In addition to assisting the TV team, we also wanted to check on the progress of each nest site (three in total). For Muller's Barbets, it takes about 14 to 15 days for the eggs to hatch, and another three weeks for the fledglings to leave the nest. Checking each nest involves extending a pole with a light source and a pinpoint camera attached at the end into the nest. Of course, the guarding parents did not like this at all, and they pecked and attacked the pole with full forces! For the three nests, we saw three eggs in one, two fledglings in another, and three fleglings in another. Maybe I will ask my co-worker for the photos to post on here.
A little accident happened as we were checking on the nest with three eggs. After checking, the guarding female left the nest, and the replacing male spent almost 15 minutes or so outside the nest and not going in. This worried us a lot, as we were afraid the pair might abandon the nest. But, we all sighed a big relief when the male finally went in. Hooray!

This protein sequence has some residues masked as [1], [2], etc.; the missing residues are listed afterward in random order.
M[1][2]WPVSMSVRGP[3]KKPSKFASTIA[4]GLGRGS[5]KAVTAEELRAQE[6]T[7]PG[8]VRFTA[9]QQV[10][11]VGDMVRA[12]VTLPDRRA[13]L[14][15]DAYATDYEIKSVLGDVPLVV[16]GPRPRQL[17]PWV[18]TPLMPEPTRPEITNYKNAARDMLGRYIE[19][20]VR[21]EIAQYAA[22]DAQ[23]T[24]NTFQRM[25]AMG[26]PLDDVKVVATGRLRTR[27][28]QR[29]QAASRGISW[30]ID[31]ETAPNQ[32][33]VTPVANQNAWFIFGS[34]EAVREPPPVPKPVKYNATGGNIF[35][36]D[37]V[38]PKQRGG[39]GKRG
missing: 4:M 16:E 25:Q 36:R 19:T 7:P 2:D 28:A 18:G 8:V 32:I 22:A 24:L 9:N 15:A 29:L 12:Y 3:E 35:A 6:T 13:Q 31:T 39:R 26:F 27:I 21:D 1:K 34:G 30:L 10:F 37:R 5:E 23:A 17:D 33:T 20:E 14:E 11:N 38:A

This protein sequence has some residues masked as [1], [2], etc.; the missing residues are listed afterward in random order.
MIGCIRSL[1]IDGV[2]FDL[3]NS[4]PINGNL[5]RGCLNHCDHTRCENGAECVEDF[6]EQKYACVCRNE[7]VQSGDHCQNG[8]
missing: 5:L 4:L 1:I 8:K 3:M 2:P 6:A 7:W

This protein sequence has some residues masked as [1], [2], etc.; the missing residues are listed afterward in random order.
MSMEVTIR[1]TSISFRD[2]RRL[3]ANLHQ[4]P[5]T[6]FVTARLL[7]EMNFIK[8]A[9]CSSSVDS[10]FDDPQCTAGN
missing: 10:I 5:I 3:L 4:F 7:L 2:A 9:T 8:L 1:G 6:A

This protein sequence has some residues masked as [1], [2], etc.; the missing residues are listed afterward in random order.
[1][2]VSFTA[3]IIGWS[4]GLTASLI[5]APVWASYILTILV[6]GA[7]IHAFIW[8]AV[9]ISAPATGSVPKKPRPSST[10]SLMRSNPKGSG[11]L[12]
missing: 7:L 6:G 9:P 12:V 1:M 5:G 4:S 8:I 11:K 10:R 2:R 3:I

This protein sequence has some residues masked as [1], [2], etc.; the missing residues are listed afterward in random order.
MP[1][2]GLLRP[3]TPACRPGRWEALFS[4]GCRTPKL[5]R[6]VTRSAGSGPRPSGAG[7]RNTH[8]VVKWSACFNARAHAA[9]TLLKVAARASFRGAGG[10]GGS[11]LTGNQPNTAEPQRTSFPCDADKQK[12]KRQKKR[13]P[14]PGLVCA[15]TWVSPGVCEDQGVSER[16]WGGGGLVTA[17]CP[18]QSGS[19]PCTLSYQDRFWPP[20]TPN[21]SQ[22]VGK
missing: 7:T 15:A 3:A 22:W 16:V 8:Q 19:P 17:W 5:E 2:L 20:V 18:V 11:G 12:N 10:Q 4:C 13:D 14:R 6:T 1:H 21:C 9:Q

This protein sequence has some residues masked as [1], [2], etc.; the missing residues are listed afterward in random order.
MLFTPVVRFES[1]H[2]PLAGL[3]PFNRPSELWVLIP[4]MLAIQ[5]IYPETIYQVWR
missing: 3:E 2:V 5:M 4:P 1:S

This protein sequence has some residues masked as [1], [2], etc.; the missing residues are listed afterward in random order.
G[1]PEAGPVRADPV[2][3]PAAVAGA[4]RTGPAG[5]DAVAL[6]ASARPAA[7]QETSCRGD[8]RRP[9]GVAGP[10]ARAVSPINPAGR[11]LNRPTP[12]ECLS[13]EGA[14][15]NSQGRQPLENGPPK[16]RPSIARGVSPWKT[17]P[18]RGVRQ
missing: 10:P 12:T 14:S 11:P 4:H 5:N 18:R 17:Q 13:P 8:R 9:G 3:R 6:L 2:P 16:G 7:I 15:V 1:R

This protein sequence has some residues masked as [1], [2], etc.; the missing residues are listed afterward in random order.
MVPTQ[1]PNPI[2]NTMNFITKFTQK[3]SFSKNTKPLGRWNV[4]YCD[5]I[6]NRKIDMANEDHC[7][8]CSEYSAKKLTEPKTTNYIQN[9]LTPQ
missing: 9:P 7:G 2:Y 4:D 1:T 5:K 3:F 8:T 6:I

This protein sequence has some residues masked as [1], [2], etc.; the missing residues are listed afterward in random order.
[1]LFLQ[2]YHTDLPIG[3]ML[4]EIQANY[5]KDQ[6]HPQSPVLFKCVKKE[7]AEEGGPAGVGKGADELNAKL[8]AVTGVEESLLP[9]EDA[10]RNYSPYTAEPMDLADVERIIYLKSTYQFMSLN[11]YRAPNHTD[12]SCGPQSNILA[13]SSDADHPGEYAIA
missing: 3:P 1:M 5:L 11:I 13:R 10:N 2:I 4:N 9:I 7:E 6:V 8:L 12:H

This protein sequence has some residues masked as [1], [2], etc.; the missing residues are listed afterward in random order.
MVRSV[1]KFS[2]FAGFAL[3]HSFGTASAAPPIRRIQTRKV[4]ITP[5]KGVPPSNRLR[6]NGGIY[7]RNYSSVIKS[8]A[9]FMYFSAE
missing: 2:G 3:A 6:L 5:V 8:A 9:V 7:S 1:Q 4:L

The waiting male. In the end, we asked the photographers to leave and give the birds some space and they gladly obliged. And the male finally went in.
Birds in the Botanical Garden are quite used to humans. This beautiful Malayan Night Heron (Gorsachius melanolophus) was just a few feet away from me looking for a meal.
In the third nest, the eggs here were the quickest out of the entire TBG to hatch. Here is one of the adults watching closely as we inched closer to its nest and babies.